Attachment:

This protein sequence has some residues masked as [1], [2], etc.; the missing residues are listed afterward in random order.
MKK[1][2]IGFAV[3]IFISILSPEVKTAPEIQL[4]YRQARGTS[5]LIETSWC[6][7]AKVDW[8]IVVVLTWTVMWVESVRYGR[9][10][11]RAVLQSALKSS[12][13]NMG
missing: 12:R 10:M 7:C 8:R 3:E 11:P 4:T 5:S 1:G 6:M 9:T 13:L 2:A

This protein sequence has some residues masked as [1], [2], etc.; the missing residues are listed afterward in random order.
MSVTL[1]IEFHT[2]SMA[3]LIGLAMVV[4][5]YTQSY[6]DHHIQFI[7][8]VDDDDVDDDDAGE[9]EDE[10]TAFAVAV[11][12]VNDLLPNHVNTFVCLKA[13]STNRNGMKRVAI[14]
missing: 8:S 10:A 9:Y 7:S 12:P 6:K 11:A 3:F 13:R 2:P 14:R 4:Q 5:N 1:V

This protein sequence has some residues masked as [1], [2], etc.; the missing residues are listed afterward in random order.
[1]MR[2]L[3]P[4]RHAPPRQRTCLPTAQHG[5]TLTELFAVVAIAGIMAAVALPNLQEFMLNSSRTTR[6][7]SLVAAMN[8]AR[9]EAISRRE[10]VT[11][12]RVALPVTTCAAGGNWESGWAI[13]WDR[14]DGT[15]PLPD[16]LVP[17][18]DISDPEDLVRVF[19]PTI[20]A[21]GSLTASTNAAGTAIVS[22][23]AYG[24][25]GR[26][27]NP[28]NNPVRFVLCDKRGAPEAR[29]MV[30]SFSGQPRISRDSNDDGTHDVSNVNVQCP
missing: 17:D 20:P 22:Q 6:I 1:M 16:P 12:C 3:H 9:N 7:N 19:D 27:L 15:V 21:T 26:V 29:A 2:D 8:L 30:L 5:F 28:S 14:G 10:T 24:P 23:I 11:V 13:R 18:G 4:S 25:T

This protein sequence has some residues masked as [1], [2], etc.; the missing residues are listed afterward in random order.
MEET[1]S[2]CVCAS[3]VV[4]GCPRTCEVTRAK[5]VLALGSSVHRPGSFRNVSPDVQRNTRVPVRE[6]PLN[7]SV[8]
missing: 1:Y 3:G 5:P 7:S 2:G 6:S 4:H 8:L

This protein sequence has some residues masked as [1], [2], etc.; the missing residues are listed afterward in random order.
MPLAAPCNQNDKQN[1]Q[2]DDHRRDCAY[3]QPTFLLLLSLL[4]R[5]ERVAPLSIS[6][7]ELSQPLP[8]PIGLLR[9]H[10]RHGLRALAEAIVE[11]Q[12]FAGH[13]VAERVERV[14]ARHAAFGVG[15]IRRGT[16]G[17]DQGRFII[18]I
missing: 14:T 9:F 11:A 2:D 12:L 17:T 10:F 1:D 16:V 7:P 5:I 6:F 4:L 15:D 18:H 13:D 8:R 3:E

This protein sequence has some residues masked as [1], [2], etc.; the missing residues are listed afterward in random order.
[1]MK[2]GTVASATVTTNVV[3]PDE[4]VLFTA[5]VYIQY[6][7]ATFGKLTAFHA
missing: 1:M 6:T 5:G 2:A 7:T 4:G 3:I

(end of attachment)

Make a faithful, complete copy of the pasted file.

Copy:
This protein sequence has some residues masked as [1], [2], etc.; the missing residues are listed afterward in random order.
MKK[1][2]IGFAV[3]IFISILSPEVKTAPEIQL[4]YRQARGTS[5]LIETSWC[6][7]AKVDW[8]IVVVLTWTVMWVESVRYGR[9][10][11]RAVLQSALKSS[12][13]NMG
missing: 12:R 10:M 7:C 8:R 3:E 11:P 4:T 5:S 1:G 6:M 9:T 13:L 2:A

This protein sequence has some residues masked as [1], [2], etc.; the missing residues are listed afterward in random order.
MSVTL[1]IEFHT[2]SMA[3]LIGLAMVV[4][5]YTQSY[6]DHHIQFI[7][8]VDDDDVDDDDAGE[9]EDE[10]TAFAVAV[11][12]VNDLLPNHVNTFVCLKA[13]STNRNGMKRVAI[14]
missing: 8:S 10:A 9:Y 7:S 12:P 6:K 11:A 3:F 13:R 2:P 14:R 4:Q 5:N 1:V

This protein sequence has some residues masked as [1], [2], etc.; the missing residues are listed afterward in random order.
[1]MR[2]L[3]P[4]RHAPPRQRTCLPTAQHG[5]TLTELFAVVAIAGIMAAVALPNLQEFMLNSSRTTR[6][7]SLVAAMN[8]AR[9]EAISRRE[10]VT[11][12]RVALPVTTCAAGGNWESGWAI[13]WDR[14]DGT[15]PLPD[16]LVP[17][18]DISDPEDLVRVF[19]PTI[20]A[21]GSLTASTNAAGTAIVS[22][23]AYG[24][25]GR[26][27]NP[28]NNPVRFVLCDKRGAPEAR[29]MV[30]SFSGQPRISRDSNDDGTHDVSNVNVQCP
missing: 17:D 20:P 22:Q 6:I 1:M 16:P 12:C 3:H 9:N 7:N 19:D 27:L 15:V 21:T 26:V 29:A 2:D 8:L 30:L 5:F 28:S 14:G 10:T 24:P 23:I 11:V 13:R 18:G 4:S 25:T

This protein sequence has some residues masked as [1], [2], etc.; the missing residues are listed afterward in random order.
MEET[1]S[2]CVCAS[3]VV[4]GCPRTCEVTRAK[5]VLALGSSVHRPGSFRNVSPDVQRNTRVPVRE[6]PLN[7]SV[8]
missing: 1:Y 3:G 5:P 7:S 2:G 6:S 4:H 8:L

This protein sequence has some residues masked as [1], [2], etc.; the missing residues are listed afterward in random order.
MPLAAPCNQNDKQN[1]Q[2]DDHRRDCAY[3]QPTFLLLLSLL[4]R[5]ERVAPLSIS[6][7]ELSQPLP[8]PIGLLR[9]H[10]RHGLRALAEAIVE[11]Q[12]FAGH[13]VAERVERV[14]ARHAAFGVG[15]IRRGT[16]G[17]DQGRFII[18]I
missing: 14:T 9:F 11:A 2:D 12:L 17:T 10:F 1:D 16:V 7:P 5:I 6:F 4:L 15:D 18:H 13:D 8:R 3:E

This protein sequence has some residues masked as [1], [2], etc.; the missing residues are listed afterward in random order.
[1]MK[2]GTVASATVTTNVV[3]PDE[4]VLFTA[5]VYIQY[6][7]ATFGKLTAFHA
missing: 1:M 6:T 5:G 2:A 7:T 4:G 3:I